For Venice Beach born artist Mattea Perrotta, the psychedelic brew helped cleanse her of the old master style she was taught at UC Berkeley. “I grew up doing mostly realism and portraits and figure drawing. That was kind of like my ‘style’ for a long time but it wasn’t me.” A life long fan of Agnes Martin, Perrotta longed to break away from the academic, classical, figurative style of art. “[Ayahuasca] helped me reach another dimension of not really worrying about the details so much and looking at the overall picture.”
Perrotta held residencies in Portugal and Italy and most recently Morocco, attracting her to examine the connectivity of woman worldwide. “I wouldn’t call myself a feminist artist,” she told me, “but I’m definitely interested in the mind of a woman living in a man’s world in these countries such as Morocco and the Middle East, juxtaposed with what we’re going through.” This was the inspiration for her show PORTRAIT OF A NUDE WOMAN at MAMA gallery in downtown Los Angeles. “What I’ve realized through my travels is that beneath it all we are all the same but we kind of disguise and mask it through different veils of clothing and make-up and personality, so in my pieces I try to bring out the vulnerability that all women share, kind of like the common denominator. Strip it down, what is left? We are all the same, we’re all connected.”
In her artist statement she writes, “What we choose to reveal or disguise can be a political act. Through our choices of style and color of dress, we are able to exert power. We get to choose who gets to see what and what exactly gets to be seen.” It is reminiscent of the recently covered artist Andrea Mary Marshall, whose work The Feminist Calendar 2016, pairs partially clothed, slightly erotic photos of her—calling out the Pirelli Calendar—with fully clothed portraits of her in repose, with the concept being that each shot is representative of the female figure as well as female strength, sensuality, sexuality, and confidence.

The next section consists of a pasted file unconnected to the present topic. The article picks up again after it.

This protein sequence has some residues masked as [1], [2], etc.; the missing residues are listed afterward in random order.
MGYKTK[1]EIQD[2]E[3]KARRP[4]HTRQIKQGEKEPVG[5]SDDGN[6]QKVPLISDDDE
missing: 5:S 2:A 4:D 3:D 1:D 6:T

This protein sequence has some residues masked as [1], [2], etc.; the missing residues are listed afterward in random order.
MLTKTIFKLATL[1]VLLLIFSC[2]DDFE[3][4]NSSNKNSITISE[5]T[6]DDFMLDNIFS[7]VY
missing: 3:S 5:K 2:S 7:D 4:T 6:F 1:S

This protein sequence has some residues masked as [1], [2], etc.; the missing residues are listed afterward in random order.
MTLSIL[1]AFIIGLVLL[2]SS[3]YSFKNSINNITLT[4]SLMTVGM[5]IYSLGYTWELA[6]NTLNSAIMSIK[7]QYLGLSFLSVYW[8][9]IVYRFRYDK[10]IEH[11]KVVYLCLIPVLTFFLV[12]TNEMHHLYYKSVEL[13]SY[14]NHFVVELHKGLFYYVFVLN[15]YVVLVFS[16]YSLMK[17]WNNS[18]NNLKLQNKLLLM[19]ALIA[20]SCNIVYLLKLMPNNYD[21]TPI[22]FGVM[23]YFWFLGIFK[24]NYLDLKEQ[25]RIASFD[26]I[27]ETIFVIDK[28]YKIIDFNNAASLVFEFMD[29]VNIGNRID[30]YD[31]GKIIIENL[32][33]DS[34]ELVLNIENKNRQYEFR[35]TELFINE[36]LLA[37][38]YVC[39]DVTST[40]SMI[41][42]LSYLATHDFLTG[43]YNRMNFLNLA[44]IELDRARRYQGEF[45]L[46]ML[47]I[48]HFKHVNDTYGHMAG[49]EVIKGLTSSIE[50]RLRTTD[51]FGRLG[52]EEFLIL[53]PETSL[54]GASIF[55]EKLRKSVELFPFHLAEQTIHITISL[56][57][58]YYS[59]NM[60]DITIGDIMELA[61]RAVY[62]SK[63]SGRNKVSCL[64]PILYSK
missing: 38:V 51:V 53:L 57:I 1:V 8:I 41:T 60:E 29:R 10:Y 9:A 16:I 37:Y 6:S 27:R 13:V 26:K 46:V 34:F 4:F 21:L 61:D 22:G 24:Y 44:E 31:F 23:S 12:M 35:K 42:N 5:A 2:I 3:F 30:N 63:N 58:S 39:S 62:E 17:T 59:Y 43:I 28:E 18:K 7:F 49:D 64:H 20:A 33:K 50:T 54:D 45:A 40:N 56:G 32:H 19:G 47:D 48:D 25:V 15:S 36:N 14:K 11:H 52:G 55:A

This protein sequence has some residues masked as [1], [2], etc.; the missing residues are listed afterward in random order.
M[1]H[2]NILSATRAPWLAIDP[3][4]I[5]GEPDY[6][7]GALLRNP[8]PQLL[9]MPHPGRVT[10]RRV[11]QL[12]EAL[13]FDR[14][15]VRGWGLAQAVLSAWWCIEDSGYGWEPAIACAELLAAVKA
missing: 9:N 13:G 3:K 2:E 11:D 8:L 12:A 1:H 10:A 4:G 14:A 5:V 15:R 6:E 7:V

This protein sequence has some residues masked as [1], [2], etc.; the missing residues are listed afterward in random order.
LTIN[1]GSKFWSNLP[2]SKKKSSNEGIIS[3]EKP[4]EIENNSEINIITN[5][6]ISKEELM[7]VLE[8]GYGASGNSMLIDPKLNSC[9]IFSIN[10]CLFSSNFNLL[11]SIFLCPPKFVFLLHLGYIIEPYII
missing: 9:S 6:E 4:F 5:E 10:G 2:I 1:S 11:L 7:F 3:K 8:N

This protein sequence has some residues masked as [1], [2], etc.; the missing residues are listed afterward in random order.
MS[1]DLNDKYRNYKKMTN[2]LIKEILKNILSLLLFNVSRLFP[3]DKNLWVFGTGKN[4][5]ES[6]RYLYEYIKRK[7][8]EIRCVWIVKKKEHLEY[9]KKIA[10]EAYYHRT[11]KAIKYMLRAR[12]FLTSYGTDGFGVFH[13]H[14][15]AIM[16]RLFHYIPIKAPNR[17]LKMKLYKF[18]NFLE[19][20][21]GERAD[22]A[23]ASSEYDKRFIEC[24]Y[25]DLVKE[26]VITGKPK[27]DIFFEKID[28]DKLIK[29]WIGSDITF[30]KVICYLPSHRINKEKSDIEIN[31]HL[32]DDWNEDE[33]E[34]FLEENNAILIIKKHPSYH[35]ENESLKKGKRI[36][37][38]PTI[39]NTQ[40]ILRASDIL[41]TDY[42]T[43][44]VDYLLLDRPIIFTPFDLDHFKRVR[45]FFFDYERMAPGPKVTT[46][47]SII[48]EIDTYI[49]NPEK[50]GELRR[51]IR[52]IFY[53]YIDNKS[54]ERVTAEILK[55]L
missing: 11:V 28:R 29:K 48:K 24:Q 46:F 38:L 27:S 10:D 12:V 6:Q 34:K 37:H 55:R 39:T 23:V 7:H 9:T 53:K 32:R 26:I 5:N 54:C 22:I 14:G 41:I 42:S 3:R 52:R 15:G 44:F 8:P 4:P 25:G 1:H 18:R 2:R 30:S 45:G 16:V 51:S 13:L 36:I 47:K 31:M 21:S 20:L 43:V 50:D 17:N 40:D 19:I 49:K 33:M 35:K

For her show, Perrotta writes, “No, it is not true that women share the same experiences cross-culturally. Yet, women do seem comparatively conjoined by a prevalence of body insecurities, perhaps stemming from an awareness of being watched. In this way, woman can be linked by the knowledge that fashion can both enhance and suppress those feelings of inadequacy or danger.”
Her time in Morocco allowed her to more intimately experience a culture of females where “the exposure of a wrist or glimpse of an ankle…become as suggestive as the line and curve of a minimalist painting.” The journey also paired Perrotta with a mentor—abstract artist Mohamed Mourabiti. He challenged her to strip away what she was doing. He advised her to “take away all that stuff and get down to the skeleton.” She adds, “I was really trying to take my mind out of what I was comfortable with and it left me with just bare bones.”
Through the urging of her mentor and the purging effects of ayahuasca, Mattea Perrotta was able to peel away all learned and prescribed styles and forms and find herself in the starkness of Agnes Martin, and the abstract of Mohamed Mourabiti. Mixing her own paint she plays with a palate of flesh tones, primaries, and stark black. Her work strips the veils of clothing, and make-up, and personality, and showcases the essence of women—the sacred feminine worshiped for all eternity across all cultural divides.
PORTRAIT OF A NUDE WOMAN is showing at MAMA gallery in downtown Los Angeles from November 14 through December 12.